HOLIDAY snaps with the SS Dicky wreck as we know it may soon be over as the council prepares to remove it piece by piece.
Another phase in the removal of the remains of the ill-fated iron steamboat began on Friday afternoon when archaeologists were seen testing specialist cutting equipment to remove the frames from the Caloundra wreck.
"Tests will ascertain the safety and accuracy of the cutting tools for both above and below water as well as underwater visibility issues," Cr Dwyer said.
"We need to know the cutting equipment will work in this challenging environment as the majority of cutting will need to happen underwater in limited visibility, against wave action and without the construction of safety barriers," he said.
"Once we know how effective this method will be, we can move forward with finalising the conservation management plan, one of three management documents that will see the SS Dicky partially relocated to its final resting place."
It is likely what is left of the rusted vessel will be cut into pieces and put on display in a safer place nearby.
The 226-tonne ship washed ashore during rough seas on February 4, 1893.
Since then, thousands of photos by amateur and professional photographers, the media and government agencies have documented its deterioration, showing the decay from a solid iron ship to a rusty shell.
Dicky Beach surf lifesaver Pete Capps said he had watched the SS Dicky rust away for the past 15 years.
"It's just been destroyed. I think it's good to preserve it," he said.
"I'd prefer to see it stay but if it's dangerous, where it goes the history is going to go with it," Ms Wensley said.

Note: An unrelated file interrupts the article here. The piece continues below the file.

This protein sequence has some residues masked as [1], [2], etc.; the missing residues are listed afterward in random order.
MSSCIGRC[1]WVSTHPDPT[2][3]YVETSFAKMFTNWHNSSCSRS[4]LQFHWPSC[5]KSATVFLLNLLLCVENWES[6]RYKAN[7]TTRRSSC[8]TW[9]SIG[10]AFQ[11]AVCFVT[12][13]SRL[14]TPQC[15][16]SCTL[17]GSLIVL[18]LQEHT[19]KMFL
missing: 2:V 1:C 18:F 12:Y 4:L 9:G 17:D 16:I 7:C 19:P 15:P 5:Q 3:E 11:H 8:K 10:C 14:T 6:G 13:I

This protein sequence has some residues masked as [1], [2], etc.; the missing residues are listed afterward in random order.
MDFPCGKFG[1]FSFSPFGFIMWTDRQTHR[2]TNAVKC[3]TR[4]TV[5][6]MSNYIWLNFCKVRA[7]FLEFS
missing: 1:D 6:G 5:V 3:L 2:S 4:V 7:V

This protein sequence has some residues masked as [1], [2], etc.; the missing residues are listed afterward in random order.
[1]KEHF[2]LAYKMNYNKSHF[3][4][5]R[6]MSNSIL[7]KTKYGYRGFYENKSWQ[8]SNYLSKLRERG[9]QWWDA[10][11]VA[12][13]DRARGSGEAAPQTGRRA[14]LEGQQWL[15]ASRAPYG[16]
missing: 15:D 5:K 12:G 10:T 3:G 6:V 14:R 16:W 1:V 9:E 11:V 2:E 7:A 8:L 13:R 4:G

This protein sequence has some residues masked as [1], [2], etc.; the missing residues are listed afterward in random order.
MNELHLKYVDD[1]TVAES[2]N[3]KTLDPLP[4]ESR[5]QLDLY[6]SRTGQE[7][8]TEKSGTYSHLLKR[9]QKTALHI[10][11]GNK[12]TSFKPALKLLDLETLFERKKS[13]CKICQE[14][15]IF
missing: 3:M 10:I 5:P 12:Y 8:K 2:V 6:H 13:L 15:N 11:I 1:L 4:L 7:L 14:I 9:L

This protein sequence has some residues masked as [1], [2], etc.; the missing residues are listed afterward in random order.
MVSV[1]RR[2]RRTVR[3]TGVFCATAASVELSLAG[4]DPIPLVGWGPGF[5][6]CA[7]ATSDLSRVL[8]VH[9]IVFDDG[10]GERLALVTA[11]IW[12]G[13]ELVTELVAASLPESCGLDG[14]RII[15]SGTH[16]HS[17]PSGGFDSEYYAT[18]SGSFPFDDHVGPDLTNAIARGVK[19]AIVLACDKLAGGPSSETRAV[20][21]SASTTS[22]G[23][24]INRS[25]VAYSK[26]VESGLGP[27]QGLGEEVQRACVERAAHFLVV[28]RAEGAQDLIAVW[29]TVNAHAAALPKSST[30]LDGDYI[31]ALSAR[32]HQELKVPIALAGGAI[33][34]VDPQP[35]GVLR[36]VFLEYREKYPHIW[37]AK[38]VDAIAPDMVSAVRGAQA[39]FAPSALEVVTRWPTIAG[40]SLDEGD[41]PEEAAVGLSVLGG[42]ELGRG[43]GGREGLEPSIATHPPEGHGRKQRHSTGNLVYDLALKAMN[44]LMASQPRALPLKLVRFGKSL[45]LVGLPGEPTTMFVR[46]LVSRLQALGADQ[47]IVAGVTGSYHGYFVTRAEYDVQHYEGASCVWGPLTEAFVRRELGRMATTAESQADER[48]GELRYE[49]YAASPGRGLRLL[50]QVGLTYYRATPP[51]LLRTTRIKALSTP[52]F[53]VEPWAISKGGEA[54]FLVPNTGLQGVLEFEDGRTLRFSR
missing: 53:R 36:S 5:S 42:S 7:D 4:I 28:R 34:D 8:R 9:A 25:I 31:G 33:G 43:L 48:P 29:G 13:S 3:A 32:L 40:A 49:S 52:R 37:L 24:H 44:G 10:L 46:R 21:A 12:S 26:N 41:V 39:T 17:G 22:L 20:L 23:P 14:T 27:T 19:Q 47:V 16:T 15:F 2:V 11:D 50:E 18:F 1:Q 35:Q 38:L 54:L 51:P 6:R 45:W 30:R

A council taskforce including representatives from Dicky Beach Surf Life Saving Club, community heritage groups, the State Government and the council voted to move the wreck.
The plan is to house the remaining pieces in an open-space display near the entrance to the Dicky Beach car park and close to the Coastal Pathway.
A total of $180,000 has been put towards the wreck's relocation and preservation.
Father of three Jim Brown has spent the past eight years watching his children grow up on the beach, and said he supported the move if it made the beach safer.
How the SS Dicky went from a large iron steamboat to the rusted skeleton we know today:
The iron steamboat ran aground during rough seas in 1893.
It weighed 226 tonnes.
The vessel was bound for Brisbane from Rockhampton when it was beached and could not turn back.
The ship's engines, sails, gear, boats and anchors were salvaged but the iron hull of the wreck was left behind due to the low price of iron at the time.
The decks of the boat lasted until the 1960s when they collapsed and left behind the rusting hull.
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